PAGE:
ARTICLES

 

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Rudolf Steiner: Occult Crank or Architectural Mastermind?

Fiona Gray  

Fiona Gray (2010): Rudolf Steiner: Occult Crank or Architectural Mastermind?, Architectural Theory Review, 15:1, 43-60

This is an electronic version of an article published in Architectural Theory Review 2010 Copyright; Taylor & Francis. Architectural Theory Review is available online at: http://www.tandfonline.com/loi/ratr20#.Ulic2FPwoa8 (or click here)

 CONCRETE DETAIL OF SECOND GOETHEANUM, RUDOLF STEINER, DORNACH, SWITZERLAND 1924-1928. PHOTO: FIONA GRAY

CONCRETE DETAIL OF SECOND GOETHEANUM, RUDOLF STEINER, DORNACH, SWITZERLAND 1924-1928. PHOTO: FIONA GRAY


Wholeness through Architecture and the Arts

Report on the Architecture Steiner Conference 2013

Sebastian Tombs

One of the great things about architecture is that it makes manifest the ideas and concerns of the time - and place. The conference on 'Wholeness Through Architecture and The Arts' at Emerson College between 11 and 14 July, and the two-day workshop which preceded it, therefore had much to share and discuss.

Over 50 folk, including organizers, presenters and workshop leaders, representing some 20 nations attended and contributed to the conference, following a two-day introductory workshop. A number of leading architects who had worked recently for anthroposophical clients, or shared a broader vision of humanity, Peter Clegg, Sarah Wigglesworth - and past President of the RIBA, Sunand Prasad - added a tone of objectivity and engagement, which was most invigorating.

For Peter, wholeness most particularly referred to the relationship between architecture and the landscape (visit his North Yorkshire Sculpture Park to see his favourite) and his stunning projects, developed over the last 20 years. Sarah spoke of her work, and focused on the Masterplan for a vibrant future Emerson campus. Sunand spoke with feeling about an architecture of reductiveness and of his years as a small boy in Gandhi's ashram: the hut and compound which, throughout his life as an architect, had proved to be such a regular point of inspirational reference and spiritual deepening.

The conference managed to combine, successfully, formal presentations of architectural work and the thinking behind it, with discussion groups, practical workshops (some of which related to ongoing work at Emerson), and artistic activities (eurythmy and singing), interspersed with plenty of social time around wholesome refreshment breaks. A tour of local buildings concluded the event.

We were delighted to welcome Chris Day, who led a workshop around 'Consensus Design' - the principles of which were formulated when working at Pishwanton in Scotland with Margaret Colquhoun, who opened the conference with an uplifting introduction to wholeness, comparing the characteristic qualities of the forms of the plant, the human being, and the planet.

Espen Tharaldsen, designer of the well-known Stavanger Waldorf School, explored issues of 'walls' and boundaries - in both physical and metaphorical senses - in a keynote address, and follow up workshops. Pieter van der Ree outlined themes which will inform his forthcoming book on organic architecture.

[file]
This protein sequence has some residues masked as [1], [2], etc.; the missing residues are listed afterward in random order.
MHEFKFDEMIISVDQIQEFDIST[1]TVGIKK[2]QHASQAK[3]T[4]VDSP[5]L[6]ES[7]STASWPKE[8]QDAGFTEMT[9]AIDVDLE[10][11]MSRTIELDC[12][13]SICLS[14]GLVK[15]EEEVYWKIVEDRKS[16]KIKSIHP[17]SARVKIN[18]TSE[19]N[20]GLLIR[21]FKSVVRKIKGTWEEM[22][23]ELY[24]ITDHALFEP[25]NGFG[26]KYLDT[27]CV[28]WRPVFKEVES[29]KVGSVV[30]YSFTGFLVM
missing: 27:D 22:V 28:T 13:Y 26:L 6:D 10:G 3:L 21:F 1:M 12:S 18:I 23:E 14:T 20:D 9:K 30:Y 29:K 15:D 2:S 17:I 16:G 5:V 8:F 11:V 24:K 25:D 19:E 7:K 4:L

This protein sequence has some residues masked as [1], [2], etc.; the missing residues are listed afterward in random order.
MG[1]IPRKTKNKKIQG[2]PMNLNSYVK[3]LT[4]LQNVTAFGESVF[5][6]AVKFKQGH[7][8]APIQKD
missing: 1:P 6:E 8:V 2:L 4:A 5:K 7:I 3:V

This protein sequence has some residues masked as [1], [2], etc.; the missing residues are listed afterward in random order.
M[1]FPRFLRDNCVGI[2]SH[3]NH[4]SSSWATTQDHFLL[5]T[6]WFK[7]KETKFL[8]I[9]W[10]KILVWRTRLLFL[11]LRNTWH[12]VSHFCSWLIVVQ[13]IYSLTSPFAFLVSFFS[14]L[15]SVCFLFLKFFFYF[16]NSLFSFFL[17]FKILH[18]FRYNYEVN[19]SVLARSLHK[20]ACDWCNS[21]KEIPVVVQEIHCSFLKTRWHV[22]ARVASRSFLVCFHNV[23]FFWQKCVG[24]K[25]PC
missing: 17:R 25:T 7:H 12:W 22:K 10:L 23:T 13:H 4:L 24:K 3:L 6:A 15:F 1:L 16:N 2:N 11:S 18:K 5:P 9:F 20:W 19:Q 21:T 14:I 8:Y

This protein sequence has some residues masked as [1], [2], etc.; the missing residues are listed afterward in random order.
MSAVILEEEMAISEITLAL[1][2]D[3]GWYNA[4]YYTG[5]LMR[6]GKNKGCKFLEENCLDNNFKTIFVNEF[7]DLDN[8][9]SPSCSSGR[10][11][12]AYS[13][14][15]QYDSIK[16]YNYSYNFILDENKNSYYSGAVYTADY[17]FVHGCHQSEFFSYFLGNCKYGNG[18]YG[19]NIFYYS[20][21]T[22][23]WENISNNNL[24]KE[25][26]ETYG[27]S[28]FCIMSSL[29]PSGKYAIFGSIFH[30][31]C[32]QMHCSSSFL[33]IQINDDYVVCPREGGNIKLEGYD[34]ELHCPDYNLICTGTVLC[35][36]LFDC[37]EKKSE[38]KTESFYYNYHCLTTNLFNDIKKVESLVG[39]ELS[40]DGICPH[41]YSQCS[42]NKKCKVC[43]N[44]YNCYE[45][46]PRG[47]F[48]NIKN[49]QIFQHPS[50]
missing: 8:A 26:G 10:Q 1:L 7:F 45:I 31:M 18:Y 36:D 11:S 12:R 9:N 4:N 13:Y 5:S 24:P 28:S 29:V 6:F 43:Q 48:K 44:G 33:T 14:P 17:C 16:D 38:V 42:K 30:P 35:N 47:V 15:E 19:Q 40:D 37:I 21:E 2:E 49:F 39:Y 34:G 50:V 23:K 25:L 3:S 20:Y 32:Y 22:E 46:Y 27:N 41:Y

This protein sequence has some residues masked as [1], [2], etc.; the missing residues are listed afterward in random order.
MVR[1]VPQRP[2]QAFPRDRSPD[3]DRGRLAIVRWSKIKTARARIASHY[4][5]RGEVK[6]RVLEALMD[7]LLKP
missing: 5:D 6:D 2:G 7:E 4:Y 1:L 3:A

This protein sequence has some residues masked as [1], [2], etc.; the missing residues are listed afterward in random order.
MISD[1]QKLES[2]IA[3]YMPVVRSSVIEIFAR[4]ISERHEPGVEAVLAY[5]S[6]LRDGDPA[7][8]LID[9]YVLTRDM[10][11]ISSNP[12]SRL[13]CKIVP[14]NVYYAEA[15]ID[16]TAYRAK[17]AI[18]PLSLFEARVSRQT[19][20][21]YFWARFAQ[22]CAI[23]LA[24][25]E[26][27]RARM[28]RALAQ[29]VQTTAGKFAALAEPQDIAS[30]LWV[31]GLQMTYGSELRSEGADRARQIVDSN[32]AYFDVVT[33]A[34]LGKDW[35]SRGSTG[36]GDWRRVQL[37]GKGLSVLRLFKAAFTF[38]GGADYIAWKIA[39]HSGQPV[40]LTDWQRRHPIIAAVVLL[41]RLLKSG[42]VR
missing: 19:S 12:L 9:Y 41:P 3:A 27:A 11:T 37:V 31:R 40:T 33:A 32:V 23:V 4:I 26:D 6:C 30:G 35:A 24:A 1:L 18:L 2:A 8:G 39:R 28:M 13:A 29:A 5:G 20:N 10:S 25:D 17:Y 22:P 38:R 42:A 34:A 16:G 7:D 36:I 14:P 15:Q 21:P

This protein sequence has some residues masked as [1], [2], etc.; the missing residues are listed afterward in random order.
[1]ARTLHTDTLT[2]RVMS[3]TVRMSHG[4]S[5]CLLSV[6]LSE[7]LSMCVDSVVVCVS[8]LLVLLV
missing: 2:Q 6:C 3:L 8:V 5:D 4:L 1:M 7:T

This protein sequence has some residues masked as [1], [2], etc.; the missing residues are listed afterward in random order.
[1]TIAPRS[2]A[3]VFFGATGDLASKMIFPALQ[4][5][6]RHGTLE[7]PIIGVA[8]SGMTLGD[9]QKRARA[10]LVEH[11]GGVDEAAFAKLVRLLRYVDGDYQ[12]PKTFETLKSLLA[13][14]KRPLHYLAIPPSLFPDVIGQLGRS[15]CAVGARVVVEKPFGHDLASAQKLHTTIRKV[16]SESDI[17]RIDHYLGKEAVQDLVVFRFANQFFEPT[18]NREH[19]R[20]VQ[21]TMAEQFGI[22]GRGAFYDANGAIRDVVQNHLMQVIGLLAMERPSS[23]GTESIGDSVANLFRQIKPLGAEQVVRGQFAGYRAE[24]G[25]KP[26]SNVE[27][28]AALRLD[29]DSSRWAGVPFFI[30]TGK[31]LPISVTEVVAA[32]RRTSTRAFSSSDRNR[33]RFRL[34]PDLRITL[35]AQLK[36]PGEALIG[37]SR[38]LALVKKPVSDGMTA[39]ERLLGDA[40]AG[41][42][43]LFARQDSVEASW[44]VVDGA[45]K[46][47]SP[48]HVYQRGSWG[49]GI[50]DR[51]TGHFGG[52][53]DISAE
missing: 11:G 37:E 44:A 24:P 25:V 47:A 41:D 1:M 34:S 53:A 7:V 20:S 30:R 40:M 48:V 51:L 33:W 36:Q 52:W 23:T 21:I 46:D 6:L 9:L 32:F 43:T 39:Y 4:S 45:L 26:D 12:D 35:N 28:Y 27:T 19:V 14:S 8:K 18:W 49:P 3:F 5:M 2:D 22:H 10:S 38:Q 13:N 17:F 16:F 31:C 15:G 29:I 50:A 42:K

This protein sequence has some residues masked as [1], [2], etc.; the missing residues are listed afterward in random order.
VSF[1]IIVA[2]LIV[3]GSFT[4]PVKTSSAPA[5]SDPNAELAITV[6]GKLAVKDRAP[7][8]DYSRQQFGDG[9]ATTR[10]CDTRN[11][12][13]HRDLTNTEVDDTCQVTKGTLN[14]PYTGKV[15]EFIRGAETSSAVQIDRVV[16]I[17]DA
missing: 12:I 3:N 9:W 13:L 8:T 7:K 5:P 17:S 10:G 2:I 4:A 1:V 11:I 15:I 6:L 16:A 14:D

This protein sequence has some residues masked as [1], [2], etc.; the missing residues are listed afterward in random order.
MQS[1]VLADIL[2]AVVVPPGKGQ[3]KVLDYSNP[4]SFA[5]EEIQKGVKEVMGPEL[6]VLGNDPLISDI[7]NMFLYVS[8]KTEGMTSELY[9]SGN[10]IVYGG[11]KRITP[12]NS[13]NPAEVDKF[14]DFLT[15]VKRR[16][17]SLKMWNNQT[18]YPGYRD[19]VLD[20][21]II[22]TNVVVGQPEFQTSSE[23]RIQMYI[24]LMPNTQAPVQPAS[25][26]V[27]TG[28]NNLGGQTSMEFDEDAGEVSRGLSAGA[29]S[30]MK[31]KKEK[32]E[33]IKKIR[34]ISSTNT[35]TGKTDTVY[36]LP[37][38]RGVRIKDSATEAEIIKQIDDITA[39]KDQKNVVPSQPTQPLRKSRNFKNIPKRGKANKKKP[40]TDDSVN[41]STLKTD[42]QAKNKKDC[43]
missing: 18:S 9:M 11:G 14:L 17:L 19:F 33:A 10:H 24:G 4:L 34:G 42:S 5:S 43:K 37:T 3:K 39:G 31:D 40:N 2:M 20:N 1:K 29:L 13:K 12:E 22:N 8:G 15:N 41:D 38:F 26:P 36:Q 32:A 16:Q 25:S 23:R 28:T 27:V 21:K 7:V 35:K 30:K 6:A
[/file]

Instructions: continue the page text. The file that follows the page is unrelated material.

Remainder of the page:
Five legacy lectures presented the work, in a 20th century context, of Rudolf Steiner, Rex Raab, Imre Makovecz, Erik Asmussen and John Wilkes. There were opportunities to learn more of John's work at the Healing Water Institute workshops led by Ian Trousdell. Other workshops were led by Luigi Fiumara, Nic Pople and Tony Cooper. There were accompanying  exhibitions on sculpture by Gertraud Goodwin, colour work by Robert Lord, painting by Margaret Shillan and coloured glass carving by Jonathan Soper.

The overall sense was one of keen listening, quiet optimism, mutual respect and appreciation - out of which a strengthened enthusiasm was kindled to maintain the work of making sensitive and supportive architecture and environments. It was observed that the holistic approach that characterises Steiner’s architectural thoughts is a more widely recognised impulse that finds expression in a much broader interpretation of environmental wholeness (buildings, process, environment), rather than merely in the architectural form of the building. A consciousness of wholeness in us and wholeness in the environment is what connects Steiner to our time.

At the summary session special thanks were given to Sarri Tapales, Lothar Haasis and Richard Coleman for ensuring that the event happened and ran smoothly. Christian Thal-Jantzen and David Tasker also played major roles.

The organizing group are most thankful to the following organisations which assisted through funding to enable the event to take place, and to enable numbers of delegates to attend through travel grants - Sponsors: Fielden Clegg Bradley, Ramboll, Iona Stichting, ASinGB; Donors: Studio Egret West, Farrells, Roz Barr Architects and Citydesigner.

It is hoped that the momentum generated by this meeting can lead to further such events in the coming years. For those wishing to review the conference details and for further reports and contributions please regularly visit www.architecturesteiner.com.


Architecture Conference Report in The Anthroposophical Society in Great Britain Newsletter, September 2013, Vol 90 No 3

 

SUNAND PRASAD

The Sum and the Parts

recollections of Sevagram and Gandhi's hut

 

ESPEN THARALDSEN

"Walls Which Are Not Walls"

Today’s struggle between wholeness and fragmentation in architecture